MATERIALS AND METHODS

Polar overdominance QTL models

Derivation of the model was based on the framework of the least-squares regression interval mapping method for detection of QTL in a breed-cross model, which detects differences in the average effects of alleles that originated from the two parental breeds (Haley et al., 1994). There are four possible QTL genotypes among F2 animals in the breed-cross model based on breed origin, 11, 12, 21, 22, (1 and 2 represent alternate QTL alleles derived from parental breeds 1 and 2, and the first allele represents the allele received from the F1 sire). Following de Koning et al., (2002), the full imprinting model for a putative QTL at a given position is:
(1)
Y=Xb+apatPpat+amatPmat+dPd+e
Where, Y is a vector of phenotypes on F2 animals, X is a design matrix, b is a vector of fixed and covariate effects, and e is a vector of uncorrelated residuals with constant variance. The coefficients apat and amat are the effects associated with the paternally and maternally inherited breed specific QTL alleles, respectively, and Ppat and Pmat are the corresponding vectors with probabilities for each animal at the putative QTL position conditional on flanking marker genotypes, such that Ppat = (P11+P12)–(P21+P22) and Pmat = (P11+P21)–(P12+P22), where Pij is the vector of probabilities of inheriting QTL genotype ij. The effects of the four possible QTL genotypes in terms of parameters of the full model (1) are (apat+amat), (apat–amat+d), (−apat+amat+d), and (−apat–amat), respectively (Figure 1). To generate POD models, restrictions were put on the QTL genotype effects, such that in a type I POD model (here we refer to type I and type II POD when the differential phenotype is observed for QTL genotype 12 and for genotype 21, respectively), genotype effects of 11, 21, and 22 are the same, such that (apat+amat) = (−apat+amat+d) and (−apat+amat+d) = (−apat–amat). This makes apat = 1/2d and amat = −1/2d, where d represents the dominance effect of the 12 genotype over the average of the three other genotypes. Using this parameterization in model 1, the type I POD model becomes:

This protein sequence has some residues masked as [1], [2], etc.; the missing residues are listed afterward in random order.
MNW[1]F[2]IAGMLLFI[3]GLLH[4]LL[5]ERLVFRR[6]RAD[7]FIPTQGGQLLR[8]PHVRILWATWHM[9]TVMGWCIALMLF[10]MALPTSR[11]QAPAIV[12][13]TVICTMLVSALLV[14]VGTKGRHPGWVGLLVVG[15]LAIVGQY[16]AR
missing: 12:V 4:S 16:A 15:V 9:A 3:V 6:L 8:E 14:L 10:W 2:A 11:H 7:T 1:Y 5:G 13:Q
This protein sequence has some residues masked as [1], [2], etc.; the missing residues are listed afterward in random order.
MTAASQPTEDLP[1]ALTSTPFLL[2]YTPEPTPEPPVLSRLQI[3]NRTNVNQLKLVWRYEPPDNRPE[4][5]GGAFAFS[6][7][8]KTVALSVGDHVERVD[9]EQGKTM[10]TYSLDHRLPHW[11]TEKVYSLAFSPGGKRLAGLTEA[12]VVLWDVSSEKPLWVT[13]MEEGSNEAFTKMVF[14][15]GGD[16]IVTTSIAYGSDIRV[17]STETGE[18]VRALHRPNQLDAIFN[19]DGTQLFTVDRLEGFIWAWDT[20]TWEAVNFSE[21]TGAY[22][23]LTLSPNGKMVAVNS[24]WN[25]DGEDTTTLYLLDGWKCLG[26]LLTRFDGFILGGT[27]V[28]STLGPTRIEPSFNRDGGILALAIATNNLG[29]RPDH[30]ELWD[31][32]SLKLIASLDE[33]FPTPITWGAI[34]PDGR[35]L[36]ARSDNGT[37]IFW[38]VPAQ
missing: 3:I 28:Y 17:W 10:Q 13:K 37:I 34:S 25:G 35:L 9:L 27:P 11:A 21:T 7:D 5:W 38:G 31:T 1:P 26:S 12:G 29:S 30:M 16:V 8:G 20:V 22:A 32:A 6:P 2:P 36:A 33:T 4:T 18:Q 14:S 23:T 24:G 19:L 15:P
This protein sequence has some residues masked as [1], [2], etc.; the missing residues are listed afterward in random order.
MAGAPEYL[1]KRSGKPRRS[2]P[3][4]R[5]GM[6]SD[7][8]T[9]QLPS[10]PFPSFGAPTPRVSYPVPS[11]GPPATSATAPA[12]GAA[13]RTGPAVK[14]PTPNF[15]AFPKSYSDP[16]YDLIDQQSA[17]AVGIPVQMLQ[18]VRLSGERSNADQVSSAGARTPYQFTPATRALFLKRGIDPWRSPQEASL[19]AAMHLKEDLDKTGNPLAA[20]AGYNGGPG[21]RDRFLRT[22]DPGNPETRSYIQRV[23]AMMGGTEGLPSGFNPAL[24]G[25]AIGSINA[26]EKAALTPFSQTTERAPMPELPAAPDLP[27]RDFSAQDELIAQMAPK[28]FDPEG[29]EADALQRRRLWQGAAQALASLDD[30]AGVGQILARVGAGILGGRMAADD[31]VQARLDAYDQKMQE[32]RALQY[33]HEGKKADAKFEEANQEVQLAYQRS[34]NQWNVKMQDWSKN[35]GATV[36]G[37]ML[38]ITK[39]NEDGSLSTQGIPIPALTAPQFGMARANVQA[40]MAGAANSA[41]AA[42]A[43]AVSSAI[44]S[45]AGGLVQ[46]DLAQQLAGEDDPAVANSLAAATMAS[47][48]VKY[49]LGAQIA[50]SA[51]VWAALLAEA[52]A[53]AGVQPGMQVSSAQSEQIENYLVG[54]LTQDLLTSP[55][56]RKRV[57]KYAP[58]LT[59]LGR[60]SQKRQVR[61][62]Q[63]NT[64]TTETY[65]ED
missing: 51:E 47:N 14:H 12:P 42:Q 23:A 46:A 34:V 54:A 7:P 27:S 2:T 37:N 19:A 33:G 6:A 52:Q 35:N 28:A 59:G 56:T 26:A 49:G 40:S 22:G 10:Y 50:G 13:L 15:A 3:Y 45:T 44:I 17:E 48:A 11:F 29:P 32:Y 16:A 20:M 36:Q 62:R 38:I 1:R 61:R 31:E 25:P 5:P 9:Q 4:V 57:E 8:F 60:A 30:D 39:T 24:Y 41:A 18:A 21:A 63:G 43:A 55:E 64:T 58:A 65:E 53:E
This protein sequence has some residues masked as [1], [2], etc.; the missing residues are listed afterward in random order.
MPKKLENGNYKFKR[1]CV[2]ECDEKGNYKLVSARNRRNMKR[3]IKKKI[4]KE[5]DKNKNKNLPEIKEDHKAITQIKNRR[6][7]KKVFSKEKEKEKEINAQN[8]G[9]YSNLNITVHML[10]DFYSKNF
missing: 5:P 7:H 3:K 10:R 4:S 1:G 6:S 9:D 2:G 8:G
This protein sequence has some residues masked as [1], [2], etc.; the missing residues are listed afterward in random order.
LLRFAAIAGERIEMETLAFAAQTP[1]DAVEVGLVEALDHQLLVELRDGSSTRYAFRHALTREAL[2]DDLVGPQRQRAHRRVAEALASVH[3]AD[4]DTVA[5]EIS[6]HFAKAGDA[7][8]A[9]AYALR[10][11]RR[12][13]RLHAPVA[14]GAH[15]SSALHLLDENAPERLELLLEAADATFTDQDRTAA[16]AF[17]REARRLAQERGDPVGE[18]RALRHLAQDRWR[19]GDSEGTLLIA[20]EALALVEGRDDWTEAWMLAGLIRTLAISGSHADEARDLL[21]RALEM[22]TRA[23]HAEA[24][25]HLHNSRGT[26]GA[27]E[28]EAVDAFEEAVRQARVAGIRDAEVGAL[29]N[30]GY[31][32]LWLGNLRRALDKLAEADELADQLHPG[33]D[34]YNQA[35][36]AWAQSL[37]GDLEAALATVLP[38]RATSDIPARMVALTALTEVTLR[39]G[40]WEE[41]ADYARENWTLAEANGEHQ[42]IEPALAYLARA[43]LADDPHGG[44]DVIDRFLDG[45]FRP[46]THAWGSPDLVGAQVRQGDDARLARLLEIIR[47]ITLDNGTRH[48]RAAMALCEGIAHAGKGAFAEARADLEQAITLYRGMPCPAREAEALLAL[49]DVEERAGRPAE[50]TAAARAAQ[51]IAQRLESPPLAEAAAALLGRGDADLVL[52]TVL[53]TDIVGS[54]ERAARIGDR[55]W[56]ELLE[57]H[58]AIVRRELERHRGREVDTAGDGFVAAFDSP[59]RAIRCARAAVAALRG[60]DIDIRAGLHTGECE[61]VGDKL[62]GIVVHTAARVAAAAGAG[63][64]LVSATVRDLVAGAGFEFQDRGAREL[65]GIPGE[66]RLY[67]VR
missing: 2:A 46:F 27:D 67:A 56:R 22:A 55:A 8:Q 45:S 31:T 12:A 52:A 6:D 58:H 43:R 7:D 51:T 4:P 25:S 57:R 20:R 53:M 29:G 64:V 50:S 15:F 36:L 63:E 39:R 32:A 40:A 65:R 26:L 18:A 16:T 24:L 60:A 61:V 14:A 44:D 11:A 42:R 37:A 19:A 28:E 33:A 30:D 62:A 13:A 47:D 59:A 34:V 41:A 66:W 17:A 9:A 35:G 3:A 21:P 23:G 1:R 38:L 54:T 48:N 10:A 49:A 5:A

Y=Xb+d(1/2Ppat1/2Pmat+Pd)+e
which reduces to:
(2)
Y=Xb+2dP12+e
Similarly, the type II POD model is:
(3)
Y=Xb+2dP21+e
Parameterizations to derive Mendelian, paternal, and maternal expression models are in Figure 1, following de Koning et al. (2002), resulting in:
(4)
Y=Xb+aPa+dPd+e
(5)
Y=Xb+apat+Ppat+e
(6)
Y=Xb+amat+Pmat+e
Where a is the additive QTL effect and Pa is a vector of probabilities (P11–P22), and the other variables are as in (1).
To estimate genetic variance due to a gene with POD effect, the population mean at the QTL under random mating was derived with parameters p and q (alternate allele frequencies from the two parental breeds), and d (dominance effect as in the above POD model). If a gene has complete POD inheritance mode, then one heterozygote has a genotype effect of 2d and the other three genotypes have no additive (a) or dominance effect. The population mean then becomes 2dpq and the genetic variance due to the POD QTL is 4pqd2(1–pq). Under random mating, breed-origin allele frequencies, p and q are equal to 0.5 in the F2s of a breed-cross population, such that the mean and variance become 0.5d and 0.75d2. For Mendelian and complete imprinting QTL, genetic variances are 2pq[a+ d(q-p)]2+(2pqd)2 and 4pqa2, respectively (de Koning et al., 2002). In an F2 population where breed-origin QTL alleles have equal frequency (p = q = 0.5), the variances become 0.5a2+0.25d2 and a2, respectively.
To detect POD QTL, an F-test statistic for models 2 and 3 against the null hypothesis of no QTL (FPOD) can be obtained at unit increments along the chromosome (Test 1). For significant QTL based on Test 1, the following two sets of tests were performed to determine whether the POD model fits better than the full, Mendelian, paternal, or maternal expression models (Tests 2 and 3).